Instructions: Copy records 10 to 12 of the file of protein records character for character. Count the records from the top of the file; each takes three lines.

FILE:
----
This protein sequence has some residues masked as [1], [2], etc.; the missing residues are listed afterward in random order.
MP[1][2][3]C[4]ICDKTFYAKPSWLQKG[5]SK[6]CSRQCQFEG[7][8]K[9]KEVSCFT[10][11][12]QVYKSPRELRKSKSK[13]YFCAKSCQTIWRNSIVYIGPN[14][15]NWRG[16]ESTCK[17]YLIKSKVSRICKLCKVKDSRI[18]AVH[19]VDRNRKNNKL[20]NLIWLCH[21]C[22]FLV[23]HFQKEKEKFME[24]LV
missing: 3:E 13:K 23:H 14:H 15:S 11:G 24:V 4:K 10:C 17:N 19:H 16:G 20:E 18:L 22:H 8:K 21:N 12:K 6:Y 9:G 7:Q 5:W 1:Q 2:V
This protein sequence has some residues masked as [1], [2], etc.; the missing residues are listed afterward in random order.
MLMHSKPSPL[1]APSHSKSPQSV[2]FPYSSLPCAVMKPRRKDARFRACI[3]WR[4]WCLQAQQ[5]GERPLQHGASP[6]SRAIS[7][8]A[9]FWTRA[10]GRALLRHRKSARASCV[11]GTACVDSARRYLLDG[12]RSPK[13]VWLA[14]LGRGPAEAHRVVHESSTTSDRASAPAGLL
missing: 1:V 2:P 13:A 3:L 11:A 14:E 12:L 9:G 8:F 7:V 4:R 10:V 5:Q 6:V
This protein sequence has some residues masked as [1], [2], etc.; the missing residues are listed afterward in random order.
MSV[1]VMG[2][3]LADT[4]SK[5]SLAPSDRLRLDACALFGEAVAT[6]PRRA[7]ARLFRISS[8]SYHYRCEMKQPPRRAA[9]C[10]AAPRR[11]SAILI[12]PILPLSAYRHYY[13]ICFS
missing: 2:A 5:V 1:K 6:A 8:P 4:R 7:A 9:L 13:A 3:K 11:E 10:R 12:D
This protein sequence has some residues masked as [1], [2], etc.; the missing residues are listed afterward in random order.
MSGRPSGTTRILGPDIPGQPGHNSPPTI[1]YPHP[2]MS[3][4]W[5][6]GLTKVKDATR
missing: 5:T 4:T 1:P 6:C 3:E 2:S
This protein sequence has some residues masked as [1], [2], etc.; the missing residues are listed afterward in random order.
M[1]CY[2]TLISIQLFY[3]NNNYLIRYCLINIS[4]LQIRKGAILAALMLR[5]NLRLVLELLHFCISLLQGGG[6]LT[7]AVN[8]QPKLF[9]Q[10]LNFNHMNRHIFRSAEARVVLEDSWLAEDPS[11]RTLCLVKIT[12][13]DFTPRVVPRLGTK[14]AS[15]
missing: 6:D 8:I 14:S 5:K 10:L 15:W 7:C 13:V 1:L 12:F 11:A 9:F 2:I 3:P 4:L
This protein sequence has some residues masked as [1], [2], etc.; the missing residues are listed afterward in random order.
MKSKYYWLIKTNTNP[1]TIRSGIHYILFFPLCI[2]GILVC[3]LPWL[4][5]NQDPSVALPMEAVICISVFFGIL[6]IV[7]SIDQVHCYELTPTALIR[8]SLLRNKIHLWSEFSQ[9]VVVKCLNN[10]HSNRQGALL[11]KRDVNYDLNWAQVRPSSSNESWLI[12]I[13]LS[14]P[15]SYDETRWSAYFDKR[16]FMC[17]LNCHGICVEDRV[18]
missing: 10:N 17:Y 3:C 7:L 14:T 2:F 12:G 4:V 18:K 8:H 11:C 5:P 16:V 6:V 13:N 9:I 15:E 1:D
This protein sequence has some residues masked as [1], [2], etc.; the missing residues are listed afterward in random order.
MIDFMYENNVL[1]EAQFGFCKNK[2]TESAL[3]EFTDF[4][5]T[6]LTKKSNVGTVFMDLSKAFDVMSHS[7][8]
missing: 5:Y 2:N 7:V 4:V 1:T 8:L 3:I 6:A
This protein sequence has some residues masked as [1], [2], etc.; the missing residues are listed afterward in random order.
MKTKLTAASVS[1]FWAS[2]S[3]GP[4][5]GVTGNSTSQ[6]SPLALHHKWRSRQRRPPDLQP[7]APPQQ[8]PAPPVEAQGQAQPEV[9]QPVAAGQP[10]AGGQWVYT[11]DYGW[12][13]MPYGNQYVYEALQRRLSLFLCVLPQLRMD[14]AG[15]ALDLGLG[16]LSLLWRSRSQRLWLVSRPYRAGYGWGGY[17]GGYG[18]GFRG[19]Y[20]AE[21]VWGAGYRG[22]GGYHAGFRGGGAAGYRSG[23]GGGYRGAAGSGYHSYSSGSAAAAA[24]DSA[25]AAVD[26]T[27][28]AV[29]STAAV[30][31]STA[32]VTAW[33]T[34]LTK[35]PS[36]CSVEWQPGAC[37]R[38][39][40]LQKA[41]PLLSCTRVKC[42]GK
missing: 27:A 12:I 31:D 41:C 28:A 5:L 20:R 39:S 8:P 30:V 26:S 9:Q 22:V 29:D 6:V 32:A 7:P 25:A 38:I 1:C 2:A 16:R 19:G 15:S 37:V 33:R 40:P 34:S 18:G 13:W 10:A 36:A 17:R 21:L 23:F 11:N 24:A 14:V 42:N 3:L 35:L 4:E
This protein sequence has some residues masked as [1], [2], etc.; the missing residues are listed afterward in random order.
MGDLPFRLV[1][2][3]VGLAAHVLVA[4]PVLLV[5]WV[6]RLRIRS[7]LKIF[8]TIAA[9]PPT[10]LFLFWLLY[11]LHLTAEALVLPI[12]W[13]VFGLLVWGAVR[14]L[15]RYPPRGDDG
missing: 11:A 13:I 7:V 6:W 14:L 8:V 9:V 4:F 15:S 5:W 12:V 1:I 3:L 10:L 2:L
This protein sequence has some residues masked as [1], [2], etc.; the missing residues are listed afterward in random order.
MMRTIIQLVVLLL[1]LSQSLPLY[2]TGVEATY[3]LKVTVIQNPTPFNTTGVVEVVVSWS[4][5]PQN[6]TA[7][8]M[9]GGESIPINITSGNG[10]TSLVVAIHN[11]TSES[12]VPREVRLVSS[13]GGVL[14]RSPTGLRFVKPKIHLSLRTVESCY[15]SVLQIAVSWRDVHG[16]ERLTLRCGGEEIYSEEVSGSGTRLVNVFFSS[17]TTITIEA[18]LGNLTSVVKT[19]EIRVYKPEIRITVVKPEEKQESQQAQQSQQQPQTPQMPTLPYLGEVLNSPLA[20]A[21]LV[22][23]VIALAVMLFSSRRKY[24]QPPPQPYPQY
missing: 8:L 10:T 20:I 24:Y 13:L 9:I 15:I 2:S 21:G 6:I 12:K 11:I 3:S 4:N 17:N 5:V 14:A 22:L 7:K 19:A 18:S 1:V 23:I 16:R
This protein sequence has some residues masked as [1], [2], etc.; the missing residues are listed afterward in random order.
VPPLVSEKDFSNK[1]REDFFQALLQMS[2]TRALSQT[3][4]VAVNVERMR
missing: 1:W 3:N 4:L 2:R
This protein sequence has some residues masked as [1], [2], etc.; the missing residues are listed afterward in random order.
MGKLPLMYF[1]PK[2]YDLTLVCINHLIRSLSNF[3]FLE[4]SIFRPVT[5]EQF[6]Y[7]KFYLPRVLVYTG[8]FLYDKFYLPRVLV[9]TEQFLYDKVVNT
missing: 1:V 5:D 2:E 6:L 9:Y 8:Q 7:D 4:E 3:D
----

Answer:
This protein sequence has some residues masked as [1], [2], etc.; the missing residues are listed afterward in random order.
MMRTIIQLVVLLL[1]LSQSLPLY[2]TGVEATY[3]LKVTVIQNPTPFNTTGVVEVVVSWS[4][5]PQN[6]TA[7][8]M[9]GGESIPINITSGNG[10]TSLVVAIHN[11]TSES[12]VPREVRLVSS[13]GGVL[14]RSPTGLRFVKPKIHLSLRTVESCY[15]SVLQIAVSWRDVHG[16]ERLTLRCGGEEIYSEEVSGSGTRLVNVFFSS[17]TTITIEA[18]LGNLTSVVKT[19]EIRVYKPEIRITVVKPEEKQESQQAQQSQQQPQTPQMPTLPYLGEVLNSPLA[20]A[21]LV[22][23]VIALAVMLFSSRRKY[24]QPPPQPYPQY
missing: 8:L 10:T 20:I 24:Y 13:L 9:I 15:I 2:S 21:G 6:I 12:K 11:I 3:S 4:N 17:N 5:V 14:A 22:L 7:K 19:A 18:S 1:V 23:I 16:R
This protein sequence has some residues masked as [1], [2], etc.; the missing residues are listed afterward in random order.
VPPLVSEKDFSNK[1]REDFFQALLQMS[2]TRALSQT[3][4]VAVNVERMR
missing: 1:W 3:N 4:L 2:R
This protein sequence has some residues masked as [1], [2], etc.; the missing residues are listed afterward in random order.
MGKLPLMYF[1]PK[2]YDLTLVCINHLIRSLSNF[3]FLE[4]SIFRPVT[5]EQF[6]Y[7]KFYLPRVLVYTG[8]FLYDKFYLPRVLV[9]TEQFLYDKVVNT
missing: 1:V 5:D 2:E 6:L 9:Y 8:Q 7:D 4:E 3:D